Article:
I was thinking of that - obviously I plan to take it out to maintain it and enjoy my ownership of it :) I thought of putting a few rounds through it every once in a while.

chuck s said:
Buy a modern M1911 to shoot!
I have two! :D I love 1911s. I plan to have 4 or 5 (not including any 'collector' pieces I pick up along the way). I will put thousands of rounds through the modern 1911s, but I will fire this RemRand as little as possible.

I want to keep it in damn good shape though - would it hurt it for me to put a magazine of rounds through it every once in a while? Say... once a month or so? I'll take it out weekly to maintain it, I imagine.

If the answer is truly "don't shoot it", I will oblige - I want to keep it in great shape and I want to respect the history and achievements that I feel it represents! I'm just trying to get a feel for what the limitations should be.
 

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I'd start with the mag or barrel bushing. Try WD40 and a toothbrush. Brake cleaner and the same toothbrush. Take the grips off when you do clean it.

Most of my experience is with still moist Cosmo, so I'm not sure how to get that out.

As far as in the cracks, if someone wiped the bulk of the grease off, it would force it down into the machining marks. That's what this looks like.

Brian
 

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How's it shoot? I'm envious! :dope:
 

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I agree that most of the spots look like dried grease. You can soak these in a small container with brake fluid to loosen the grease and brush them if needed. Don't use steel or bronze wool as the phosphate finish is a built up finish and anything abrasive will remove it.
The first part of the pistol to show wear from shooting will be the barrel. The top of the chamber slides across the locking lugs in the slide, and removes the finish after only a few hundred rounds. If you intend on shooting a high percentage finish 1911/1911A1, it is best to replace the frame, slide, and barrel and don't worry about the small parts.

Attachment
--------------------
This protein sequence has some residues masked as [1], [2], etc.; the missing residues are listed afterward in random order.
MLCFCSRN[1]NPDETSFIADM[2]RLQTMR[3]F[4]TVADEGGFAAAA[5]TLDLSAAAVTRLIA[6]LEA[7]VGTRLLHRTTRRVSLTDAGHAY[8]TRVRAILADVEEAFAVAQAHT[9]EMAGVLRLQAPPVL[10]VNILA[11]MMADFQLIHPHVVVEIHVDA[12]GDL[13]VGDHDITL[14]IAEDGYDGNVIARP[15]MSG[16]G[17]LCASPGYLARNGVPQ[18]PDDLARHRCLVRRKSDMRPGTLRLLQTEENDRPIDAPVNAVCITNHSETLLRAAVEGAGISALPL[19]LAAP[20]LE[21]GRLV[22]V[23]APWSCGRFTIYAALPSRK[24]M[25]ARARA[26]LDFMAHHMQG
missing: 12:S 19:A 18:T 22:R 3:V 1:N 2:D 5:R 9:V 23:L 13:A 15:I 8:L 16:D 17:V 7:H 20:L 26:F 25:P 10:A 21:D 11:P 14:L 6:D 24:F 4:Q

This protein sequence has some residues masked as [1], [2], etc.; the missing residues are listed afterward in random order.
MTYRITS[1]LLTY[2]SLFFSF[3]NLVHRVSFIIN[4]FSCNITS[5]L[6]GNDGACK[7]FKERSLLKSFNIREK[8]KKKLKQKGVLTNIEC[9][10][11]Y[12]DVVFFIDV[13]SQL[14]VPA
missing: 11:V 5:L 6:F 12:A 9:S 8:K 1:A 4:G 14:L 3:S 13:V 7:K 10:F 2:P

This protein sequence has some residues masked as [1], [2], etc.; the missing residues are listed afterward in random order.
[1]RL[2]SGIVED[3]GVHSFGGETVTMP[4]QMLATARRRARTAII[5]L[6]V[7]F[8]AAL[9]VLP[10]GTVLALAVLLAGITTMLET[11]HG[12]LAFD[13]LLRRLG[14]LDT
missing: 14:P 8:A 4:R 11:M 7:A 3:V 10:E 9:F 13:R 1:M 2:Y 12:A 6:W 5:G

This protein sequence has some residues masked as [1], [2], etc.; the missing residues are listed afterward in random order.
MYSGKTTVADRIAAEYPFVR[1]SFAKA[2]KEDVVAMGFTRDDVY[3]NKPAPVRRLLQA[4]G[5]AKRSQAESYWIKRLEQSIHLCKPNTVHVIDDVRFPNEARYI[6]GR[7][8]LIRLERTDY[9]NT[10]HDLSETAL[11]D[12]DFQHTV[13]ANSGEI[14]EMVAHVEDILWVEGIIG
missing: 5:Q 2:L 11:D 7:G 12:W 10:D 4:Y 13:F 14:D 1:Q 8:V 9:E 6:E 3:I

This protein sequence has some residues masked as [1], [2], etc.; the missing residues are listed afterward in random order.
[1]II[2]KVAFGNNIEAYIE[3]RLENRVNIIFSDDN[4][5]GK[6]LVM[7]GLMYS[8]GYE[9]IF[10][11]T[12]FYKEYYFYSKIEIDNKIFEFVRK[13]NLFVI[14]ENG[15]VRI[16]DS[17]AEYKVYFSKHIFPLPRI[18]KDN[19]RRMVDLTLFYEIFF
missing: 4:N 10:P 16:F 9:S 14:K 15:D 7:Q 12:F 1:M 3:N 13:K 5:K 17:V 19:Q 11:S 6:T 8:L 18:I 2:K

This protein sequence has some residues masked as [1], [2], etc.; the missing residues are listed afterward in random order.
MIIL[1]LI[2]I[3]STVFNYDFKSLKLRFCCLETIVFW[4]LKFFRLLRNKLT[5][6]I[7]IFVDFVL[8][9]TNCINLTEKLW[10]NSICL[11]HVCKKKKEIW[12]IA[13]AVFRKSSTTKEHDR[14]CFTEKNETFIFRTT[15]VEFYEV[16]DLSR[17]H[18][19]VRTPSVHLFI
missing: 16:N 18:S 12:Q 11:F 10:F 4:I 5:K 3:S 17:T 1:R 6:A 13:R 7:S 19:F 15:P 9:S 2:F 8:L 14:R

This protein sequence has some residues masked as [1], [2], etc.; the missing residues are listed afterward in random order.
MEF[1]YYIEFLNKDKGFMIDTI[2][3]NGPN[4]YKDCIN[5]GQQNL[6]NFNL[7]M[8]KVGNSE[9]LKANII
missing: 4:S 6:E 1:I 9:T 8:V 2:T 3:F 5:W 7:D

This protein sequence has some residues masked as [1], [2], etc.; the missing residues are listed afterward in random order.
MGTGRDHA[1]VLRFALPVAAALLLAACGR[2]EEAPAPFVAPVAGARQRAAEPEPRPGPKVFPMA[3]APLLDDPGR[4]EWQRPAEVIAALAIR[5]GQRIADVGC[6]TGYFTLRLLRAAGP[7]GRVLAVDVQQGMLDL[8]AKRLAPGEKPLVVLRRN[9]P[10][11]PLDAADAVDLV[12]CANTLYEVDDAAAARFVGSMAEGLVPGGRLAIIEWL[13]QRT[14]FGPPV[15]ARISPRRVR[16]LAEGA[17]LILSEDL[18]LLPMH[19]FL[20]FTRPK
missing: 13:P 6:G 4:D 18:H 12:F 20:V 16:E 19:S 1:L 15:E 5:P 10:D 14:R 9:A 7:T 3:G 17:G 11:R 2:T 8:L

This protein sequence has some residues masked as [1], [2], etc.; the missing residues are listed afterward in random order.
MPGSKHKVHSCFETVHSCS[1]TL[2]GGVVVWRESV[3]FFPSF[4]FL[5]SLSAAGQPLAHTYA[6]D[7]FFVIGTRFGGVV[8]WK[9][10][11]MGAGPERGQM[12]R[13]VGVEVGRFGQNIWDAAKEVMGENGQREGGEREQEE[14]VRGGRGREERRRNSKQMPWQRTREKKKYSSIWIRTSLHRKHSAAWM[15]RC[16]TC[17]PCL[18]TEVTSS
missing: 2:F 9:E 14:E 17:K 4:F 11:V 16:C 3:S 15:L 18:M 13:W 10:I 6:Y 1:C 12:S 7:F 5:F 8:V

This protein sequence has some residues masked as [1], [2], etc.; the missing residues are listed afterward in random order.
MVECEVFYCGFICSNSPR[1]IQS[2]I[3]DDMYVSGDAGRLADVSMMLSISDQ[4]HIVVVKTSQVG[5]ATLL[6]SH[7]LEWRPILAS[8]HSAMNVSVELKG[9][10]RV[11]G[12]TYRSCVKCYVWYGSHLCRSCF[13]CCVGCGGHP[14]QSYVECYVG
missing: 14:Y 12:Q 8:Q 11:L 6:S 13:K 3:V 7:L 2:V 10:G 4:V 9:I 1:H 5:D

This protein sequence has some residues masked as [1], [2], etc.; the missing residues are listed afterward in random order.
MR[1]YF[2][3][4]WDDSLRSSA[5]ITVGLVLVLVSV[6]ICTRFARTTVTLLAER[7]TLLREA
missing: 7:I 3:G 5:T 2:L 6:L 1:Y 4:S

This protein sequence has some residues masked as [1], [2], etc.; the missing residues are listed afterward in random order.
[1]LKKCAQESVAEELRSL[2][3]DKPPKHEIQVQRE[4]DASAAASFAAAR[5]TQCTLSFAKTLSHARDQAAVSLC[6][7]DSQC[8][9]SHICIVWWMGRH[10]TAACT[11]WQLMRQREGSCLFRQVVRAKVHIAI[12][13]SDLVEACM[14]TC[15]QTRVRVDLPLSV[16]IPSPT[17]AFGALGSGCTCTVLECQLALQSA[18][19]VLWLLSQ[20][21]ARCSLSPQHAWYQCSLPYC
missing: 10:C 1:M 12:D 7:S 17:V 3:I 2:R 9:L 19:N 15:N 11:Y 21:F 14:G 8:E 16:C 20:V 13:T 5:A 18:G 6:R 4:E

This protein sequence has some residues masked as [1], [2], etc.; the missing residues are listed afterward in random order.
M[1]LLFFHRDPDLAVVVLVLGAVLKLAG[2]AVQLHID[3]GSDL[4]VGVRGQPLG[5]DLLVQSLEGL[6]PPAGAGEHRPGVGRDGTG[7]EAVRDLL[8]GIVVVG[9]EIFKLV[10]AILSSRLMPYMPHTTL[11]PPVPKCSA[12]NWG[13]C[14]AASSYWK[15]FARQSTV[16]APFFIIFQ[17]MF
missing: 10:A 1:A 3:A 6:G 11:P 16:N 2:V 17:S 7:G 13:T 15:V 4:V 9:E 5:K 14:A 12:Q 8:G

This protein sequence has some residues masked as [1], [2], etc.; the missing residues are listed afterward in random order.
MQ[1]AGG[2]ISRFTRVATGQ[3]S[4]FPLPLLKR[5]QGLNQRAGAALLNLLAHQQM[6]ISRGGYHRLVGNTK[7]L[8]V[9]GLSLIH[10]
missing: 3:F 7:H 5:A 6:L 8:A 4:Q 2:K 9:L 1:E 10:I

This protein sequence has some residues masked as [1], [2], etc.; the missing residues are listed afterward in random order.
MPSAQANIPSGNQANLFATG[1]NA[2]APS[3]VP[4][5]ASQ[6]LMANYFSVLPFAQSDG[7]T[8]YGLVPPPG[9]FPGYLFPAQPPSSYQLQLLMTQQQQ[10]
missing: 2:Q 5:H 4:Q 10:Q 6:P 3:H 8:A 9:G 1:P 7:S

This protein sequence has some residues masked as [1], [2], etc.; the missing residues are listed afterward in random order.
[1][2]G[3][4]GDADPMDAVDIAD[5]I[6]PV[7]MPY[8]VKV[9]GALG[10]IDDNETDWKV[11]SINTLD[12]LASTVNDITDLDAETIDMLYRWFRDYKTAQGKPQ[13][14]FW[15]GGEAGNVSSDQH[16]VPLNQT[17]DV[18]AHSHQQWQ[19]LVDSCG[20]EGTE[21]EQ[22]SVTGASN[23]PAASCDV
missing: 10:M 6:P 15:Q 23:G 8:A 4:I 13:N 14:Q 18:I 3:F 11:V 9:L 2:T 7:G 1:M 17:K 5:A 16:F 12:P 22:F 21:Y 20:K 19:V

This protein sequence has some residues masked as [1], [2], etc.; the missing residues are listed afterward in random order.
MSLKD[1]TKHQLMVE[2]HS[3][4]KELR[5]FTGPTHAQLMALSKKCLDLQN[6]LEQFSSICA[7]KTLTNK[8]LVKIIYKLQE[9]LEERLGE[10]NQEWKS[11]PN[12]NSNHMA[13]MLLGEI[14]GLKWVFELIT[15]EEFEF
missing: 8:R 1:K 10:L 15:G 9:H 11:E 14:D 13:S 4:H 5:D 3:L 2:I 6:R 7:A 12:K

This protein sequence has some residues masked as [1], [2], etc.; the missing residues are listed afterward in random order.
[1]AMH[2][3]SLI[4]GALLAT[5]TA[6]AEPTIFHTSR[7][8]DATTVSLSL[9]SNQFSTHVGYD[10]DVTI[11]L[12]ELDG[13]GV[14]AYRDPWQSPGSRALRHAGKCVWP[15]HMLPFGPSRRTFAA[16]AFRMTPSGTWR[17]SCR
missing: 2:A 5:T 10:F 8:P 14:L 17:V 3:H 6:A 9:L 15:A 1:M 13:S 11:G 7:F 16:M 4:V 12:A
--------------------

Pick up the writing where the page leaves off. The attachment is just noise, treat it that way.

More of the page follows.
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Discussion Starter · #13 · (Edited)
I have several areas of both the barrel bushing and the recoil spring plug cleaned up now. It appears that indeed most of it was dried grease! The brown on the "G" marking on the magazine base pad is cleaned up too, leaving only a spot where it appears that rust has been removed. I'm in with the WD40 and a plastic brush working out the stains on the slide - these are far more stubborn! I'll post pics later! :D

If you intend on shooting a high percentage finish 1911/1911A1, it is best to replace the frame, slide, and barrel and don't worry about the small parts.
I am leaning towards not shooting this one and just trying to find a mixmaster to use as a shooter since this looks like such a fun gun to shoot. Not sure why this one is making me want to shoot it so much. I mean, my other 1911s make me want ot shoot them, but this one especially... :D Not gonna do it though!
 

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Forget WD-40, use Kroil and a toothbrush. WD is basically kerosene. Does NOT protect against rust and WD just stand for water displacing. Kroil will work much better and then use a rust protecting oil on it.
 

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Looks just like the one I was issued as a MP. Thanks for sharing the pictures. If you have large hands I wouldnt fire it as mine usually bit the hand that fed it.
 

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Discussion Starter · #18 ·
I picked up some Kroil and a stiff short bristled nylon brush on Saturday. I'm going to go to work on it again tonight.